Discussion in 'Football' started by NewYorksker, Jun 12, 2018.
The only "more" is that the culture on the team had already been set in McBride's latter years anyway. The guys knew how to work, knew how to support one another and work together for a goal. Their motivation and work ethic was at high levels, so choosing the most talented 11 from that group and granting them Blackshirts was much less risky.
Today's team is a work in progress. The coaches (and Charlie and the former players they interviewed, including Barrett Ruud) must feel that an extra piece of drive and accountability is needed at this time, and that the granting of Blackshirts can play into that. Who knows, maybe this process will evolve into coaches being able to just give the 'shirts to defensive starters (though that group may differ series to series), once the culture has been properly established.
I do appreciate that possibility of divisiveness over giving out the shirts to a select few - but I would also submit that the potential for the divisiveness also existed between the top 11 and the rest of the defensive unit...any way you slice it, that potential is there - and it's up to team leadership to make sure that doesn't take over.
UCF's motto last year was "One Team, One Heartbeat!" And I think most would agree that achieving team unity was a goal that was accomplished by that group. We can only hope they get there at Nebraska, too.
The Blackshirts are not a team award.
The tradition of the blackshirt practice jersey evolved greatly over the years. In the 60's they were used to simply to identify the starting defense to the coaching staff. By the championship years of the 90's, the starting D and other key defensive players and even punters earned them based on leadership and performance. (Jesse Kosch was awarded one in '94-'97.) They became a badge of honor, a symbol of dominance, and a goal for all defensive players to reach.
I'll trust the input given by Charlie McBride, Scott Frost, and Barrett Ruud to Coach Chin to determine how to approach the Blackshirt tradition.
Trust the process.
I'm sure the process will evolve from individuals earning, losing their Blackshirt, etc....to the entire Defense getting blackshirts at some point. Maybe this year, maybe next.
We were so broken that it will take some time to not only build on everything else, but also this great tradition.
Sometimes a punter, sometimes not. That would be more, no?
Exactly right. And that will take a little time.
Wrong. Traditionally, with the exception of a few of Bo's experiments, they have been awarded to the starting defense. Yes, over time sometimes a few additional shirts were awarded to deserving backup's, or special team players, or those that started in different alignments...but, it has always been a team award for the starting defensive unit. Some of these additional or honorary shirts were even given post-season. This is true and even those denying it today know it is so. We've had some pretty crappy defenses that all had 11 starters with Blackshirts...it is simply fact.
I know it gets some folks mad when the defense sucks...it gets me mad too. But a tradition is a tradition, until it's not. The new staff can do what they want, it's their choice, but they ARE dishonoring the tradition even if their defenses are stellar. I will point this out to SF. BTW, just because Chin/SF spoke with McBride and others doesn't mean that he told them to do it this way. Further, McBride, who had plenty of poor/mediocre defenses wearing blackshirts, is not the expert on the tradition, those folks are nearly all dead. I'd prefer they just say they are temporarily suspending the Blackshirt tradition until the defense is up to par than do something as stupid as making a blackshirt an award to an individual...that will be nothing but divisive.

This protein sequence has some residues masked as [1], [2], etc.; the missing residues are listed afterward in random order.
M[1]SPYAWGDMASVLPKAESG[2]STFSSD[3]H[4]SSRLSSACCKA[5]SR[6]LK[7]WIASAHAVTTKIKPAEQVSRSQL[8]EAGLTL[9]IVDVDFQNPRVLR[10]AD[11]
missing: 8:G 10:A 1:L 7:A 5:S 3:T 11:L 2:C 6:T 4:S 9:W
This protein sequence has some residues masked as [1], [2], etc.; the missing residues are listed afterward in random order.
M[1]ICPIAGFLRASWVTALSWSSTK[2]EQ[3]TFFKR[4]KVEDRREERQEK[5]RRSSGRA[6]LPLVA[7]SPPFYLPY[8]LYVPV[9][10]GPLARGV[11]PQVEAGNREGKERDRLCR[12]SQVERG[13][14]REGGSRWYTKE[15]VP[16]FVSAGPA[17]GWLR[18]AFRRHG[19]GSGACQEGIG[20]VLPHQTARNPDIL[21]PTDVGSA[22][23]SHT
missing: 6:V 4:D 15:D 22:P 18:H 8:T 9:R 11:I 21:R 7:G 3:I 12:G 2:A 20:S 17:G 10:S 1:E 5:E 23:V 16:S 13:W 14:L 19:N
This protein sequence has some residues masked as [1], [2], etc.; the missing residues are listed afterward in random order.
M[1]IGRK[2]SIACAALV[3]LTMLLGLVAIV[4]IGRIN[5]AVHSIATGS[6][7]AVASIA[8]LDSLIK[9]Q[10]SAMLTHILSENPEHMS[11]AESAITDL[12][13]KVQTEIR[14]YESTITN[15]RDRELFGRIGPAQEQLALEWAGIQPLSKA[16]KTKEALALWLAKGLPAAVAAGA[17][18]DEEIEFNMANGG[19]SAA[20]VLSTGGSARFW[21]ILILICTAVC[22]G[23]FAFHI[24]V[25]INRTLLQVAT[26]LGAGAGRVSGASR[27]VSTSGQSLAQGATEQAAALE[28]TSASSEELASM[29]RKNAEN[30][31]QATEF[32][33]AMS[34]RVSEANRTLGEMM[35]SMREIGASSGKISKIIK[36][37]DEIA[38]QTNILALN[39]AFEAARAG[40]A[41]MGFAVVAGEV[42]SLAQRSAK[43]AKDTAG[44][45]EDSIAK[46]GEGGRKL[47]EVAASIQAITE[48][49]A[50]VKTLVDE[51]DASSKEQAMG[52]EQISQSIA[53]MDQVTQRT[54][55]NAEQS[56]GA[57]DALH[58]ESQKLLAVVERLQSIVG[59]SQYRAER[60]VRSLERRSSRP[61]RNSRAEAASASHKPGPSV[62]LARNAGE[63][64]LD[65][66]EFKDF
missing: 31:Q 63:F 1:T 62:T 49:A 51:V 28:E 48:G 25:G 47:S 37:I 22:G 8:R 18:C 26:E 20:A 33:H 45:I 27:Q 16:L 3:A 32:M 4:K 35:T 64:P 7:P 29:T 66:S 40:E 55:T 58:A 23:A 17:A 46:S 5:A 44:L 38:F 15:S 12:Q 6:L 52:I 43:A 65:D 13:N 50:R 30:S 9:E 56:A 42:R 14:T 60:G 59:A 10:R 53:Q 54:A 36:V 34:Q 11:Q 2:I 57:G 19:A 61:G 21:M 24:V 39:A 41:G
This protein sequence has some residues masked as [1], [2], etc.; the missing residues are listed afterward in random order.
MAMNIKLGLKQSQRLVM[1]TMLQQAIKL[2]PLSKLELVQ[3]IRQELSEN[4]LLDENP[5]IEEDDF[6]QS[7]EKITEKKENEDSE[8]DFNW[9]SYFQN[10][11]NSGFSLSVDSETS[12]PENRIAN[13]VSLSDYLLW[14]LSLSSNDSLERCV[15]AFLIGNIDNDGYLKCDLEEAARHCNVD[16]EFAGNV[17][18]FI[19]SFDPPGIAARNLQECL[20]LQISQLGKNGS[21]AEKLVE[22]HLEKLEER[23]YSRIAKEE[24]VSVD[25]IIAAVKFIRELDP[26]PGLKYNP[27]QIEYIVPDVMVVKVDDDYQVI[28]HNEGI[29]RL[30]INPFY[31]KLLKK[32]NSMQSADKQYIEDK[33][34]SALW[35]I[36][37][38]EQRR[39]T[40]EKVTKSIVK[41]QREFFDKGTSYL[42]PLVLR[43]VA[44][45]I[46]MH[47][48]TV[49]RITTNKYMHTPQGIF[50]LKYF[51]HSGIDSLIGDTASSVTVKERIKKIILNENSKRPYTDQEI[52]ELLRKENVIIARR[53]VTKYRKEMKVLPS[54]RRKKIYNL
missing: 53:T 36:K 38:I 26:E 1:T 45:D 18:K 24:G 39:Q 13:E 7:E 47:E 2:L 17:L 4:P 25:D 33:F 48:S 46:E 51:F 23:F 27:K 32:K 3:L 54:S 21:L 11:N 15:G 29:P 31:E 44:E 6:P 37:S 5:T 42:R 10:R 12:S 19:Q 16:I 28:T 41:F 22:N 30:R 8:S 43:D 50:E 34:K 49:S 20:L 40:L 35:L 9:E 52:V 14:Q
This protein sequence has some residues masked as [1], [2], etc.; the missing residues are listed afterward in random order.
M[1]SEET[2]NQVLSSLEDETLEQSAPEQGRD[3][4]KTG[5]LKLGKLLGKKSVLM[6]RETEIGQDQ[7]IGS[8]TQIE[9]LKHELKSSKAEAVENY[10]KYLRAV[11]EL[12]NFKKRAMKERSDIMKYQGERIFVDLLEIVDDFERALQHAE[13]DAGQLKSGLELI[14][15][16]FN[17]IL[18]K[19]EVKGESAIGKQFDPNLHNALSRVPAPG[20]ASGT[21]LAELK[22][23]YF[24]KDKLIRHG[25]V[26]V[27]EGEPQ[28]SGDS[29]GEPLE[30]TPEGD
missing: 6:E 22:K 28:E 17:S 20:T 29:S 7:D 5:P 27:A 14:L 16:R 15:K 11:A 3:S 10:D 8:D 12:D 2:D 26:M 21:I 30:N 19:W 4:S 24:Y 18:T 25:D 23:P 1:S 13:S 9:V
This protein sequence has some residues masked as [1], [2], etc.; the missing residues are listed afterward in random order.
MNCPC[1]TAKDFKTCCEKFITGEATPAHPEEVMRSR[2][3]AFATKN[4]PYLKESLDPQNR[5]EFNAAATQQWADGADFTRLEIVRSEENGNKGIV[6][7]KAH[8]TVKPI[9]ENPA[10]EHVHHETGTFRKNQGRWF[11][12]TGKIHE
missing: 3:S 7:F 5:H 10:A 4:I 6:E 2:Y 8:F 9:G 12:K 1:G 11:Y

I think it's a nice tradition, but its inception was simply so the defense would wear a different color from the offense. Devaney dispatched a coach to run down to Lawlor's Sporting Goods to get some penny jerseys. He tried to get about 25 black ones, but there were only about 11 black ones available. So the coach bought black ones for the starters, and yellow ones for the second team. That's it.
It's grown to be more important to the guys who played after the '60's (and the fans), but really, the reason the starters are the ones wearing the black jerseys is because Lawlor's didn't stock more black penny jerseys. Really. So don't talk about some mythical tradition that hasn't been altered: it has always been changed over the years. In my opinion, that's what makes it an awesome tradition. It's REAL and ALIVE.
EDIT: Also, I love that people care about it enough to debate the right way to do it. That means that the fans are engaged and that's almost always a good thing. GBR!
The Blackshirts are a great tradition and I think every coach has a right to put their stamp on it and award them or withhold them as they see fit.
It is not a team award. Its earned as individuals and lost as individuals.
Yeah a huh, traditionally earned by the 11 individuals that are known as the:
Nebraska First team defense (changes all the time)
But, this year...you might be right, they seem intent on shaming last year's starters to get individual motivation going. Hate to see them drag the Blackshirt tradition into it, but I suppose they think that will make it easier. Regardless, they can do what they want and I am all for them being successful.
Oh my. You are in quite a state. Yes, in the most basic terms Blackshirts are the starting D for NU, but it has morphed into much, much more than that as coaches and players from the 90's have indicated many times. But feel free to go with the basic premise for the purpose of your rant.
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